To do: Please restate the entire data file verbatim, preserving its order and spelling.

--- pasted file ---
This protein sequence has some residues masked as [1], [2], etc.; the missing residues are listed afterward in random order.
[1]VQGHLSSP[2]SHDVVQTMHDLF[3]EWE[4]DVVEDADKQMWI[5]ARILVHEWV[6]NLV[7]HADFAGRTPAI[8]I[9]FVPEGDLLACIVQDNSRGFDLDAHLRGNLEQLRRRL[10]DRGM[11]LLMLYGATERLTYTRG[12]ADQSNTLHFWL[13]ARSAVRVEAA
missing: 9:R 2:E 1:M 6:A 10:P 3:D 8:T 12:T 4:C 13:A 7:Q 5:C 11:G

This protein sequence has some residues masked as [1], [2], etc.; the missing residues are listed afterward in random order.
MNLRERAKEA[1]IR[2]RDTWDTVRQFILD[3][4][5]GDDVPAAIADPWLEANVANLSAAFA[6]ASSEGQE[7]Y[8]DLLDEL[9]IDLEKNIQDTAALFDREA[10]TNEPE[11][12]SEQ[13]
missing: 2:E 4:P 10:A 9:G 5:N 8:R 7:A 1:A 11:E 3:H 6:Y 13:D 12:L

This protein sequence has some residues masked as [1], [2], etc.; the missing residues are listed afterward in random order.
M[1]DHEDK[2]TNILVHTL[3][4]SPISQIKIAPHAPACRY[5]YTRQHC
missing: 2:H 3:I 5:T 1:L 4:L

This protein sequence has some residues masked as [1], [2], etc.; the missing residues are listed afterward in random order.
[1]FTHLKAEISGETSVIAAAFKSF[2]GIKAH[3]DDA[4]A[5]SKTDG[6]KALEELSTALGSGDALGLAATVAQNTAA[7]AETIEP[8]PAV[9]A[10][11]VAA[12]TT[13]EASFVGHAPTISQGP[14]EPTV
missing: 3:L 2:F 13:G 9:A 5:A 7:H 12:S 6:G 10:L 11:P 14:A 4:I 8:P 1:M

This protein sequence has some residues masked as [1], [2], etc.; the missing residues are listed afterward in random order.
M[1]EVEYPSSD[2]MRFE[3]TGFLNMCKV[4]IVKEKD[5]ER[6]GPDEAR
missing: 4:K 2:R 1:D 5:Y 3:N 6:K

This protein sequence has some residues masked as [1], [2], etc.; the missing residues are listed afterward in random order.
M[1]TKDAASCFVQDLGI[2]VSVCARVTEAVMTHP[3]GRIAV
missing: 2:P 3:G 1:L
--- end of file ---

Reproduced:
This protein sequence has some residues masked as [1], [2], etc.; the missing residues are listed afterward in random order.
[1]VQGHLSSP[2]SHDVVQTMHDLF[3]EWE[4]DVVEDADKQMWI[5]ARILVHEWV[6]NLV[7]HADFAGRTPAI[8]I[9]FVPEGDLLACIVQDNSRGFDLDAHLRGNLEQLRRRL[10]DRGM[11]LLMLYGATERLTYTRG[12]ADQSNTLHFWL[13]ARSAVRVEAA
missing: 9:R 2:E 1:M 6:A 10:P 3:D 8:T 12:T 4:C 13:A 7:Q 5:C 11:G

This protein sequence has some residues masked as [1], [2], etc.; the missing residues are listed afterward in random order.
MNLRERAKEA[1]IR[2]RDTWDTVRQFILD[3][4][5]GDDVPAAIADPWLEANVANLSAAFA[6]ASSEGQE[7]Y[8]DLLDEL[9]IDLEKNIQDTAALFDREA[10]TNEPE[11][12]SEQ[13]
missing: 2:E 4:P 10:A 9:G 5:N 8:R 7:A 1:A 11:E 3:H 6:Y 13:D 12:L

This protein sequence has some residues masked as [1], [2], etc.; the missing residues are listed afterward in random order.
M[1]DHEDK[2]TNILVHTL[3][4]SPISQIKIAPHAPACRY[5]YTRQHC
missing: 2:H 3:I 5:T 1:L 4:L

This protein sequence has some residues masked as [1], [2], etc.; the missing residues are listed afterward in random order.
[1]FTHLKAEISGETSVIAAAFKSF[2]GIKAH[3]DDA[4]A[5]SKTDG[6]KALEELSTALGSGDALGLAATVAQNTAA[7]AETIEP[8]PAV[9]A[10][11]VAA[12]TT[13]EASFVGHAPTISQGP[14]EPTV
missing: 3:L 2:F 13:G 9:A 5:A 7:H 12:S 6:G 10:L 11:P 14:A 4:I 8:P 1:M

This protein sequence has some residues masked as [1], [2], etc.; the missing residues are listed afterward in random order.
M[1]EVEYPSSD[2]MRFE[3]TGFLNMCKV[4]IVKEKD[5]ER[6]GPDEAR
missing: 4:K 2:R 1:D 5:Y 3:N 6:K

This protein sequence has some residues masked as [1], [2], etc.; the missing residues are listed afterward in random order.
M[1]TKDAASCFVQDLGI[2]VSVCARVTEAVMTHP[3]GRIAV
missing: 2:P 3:G 1:L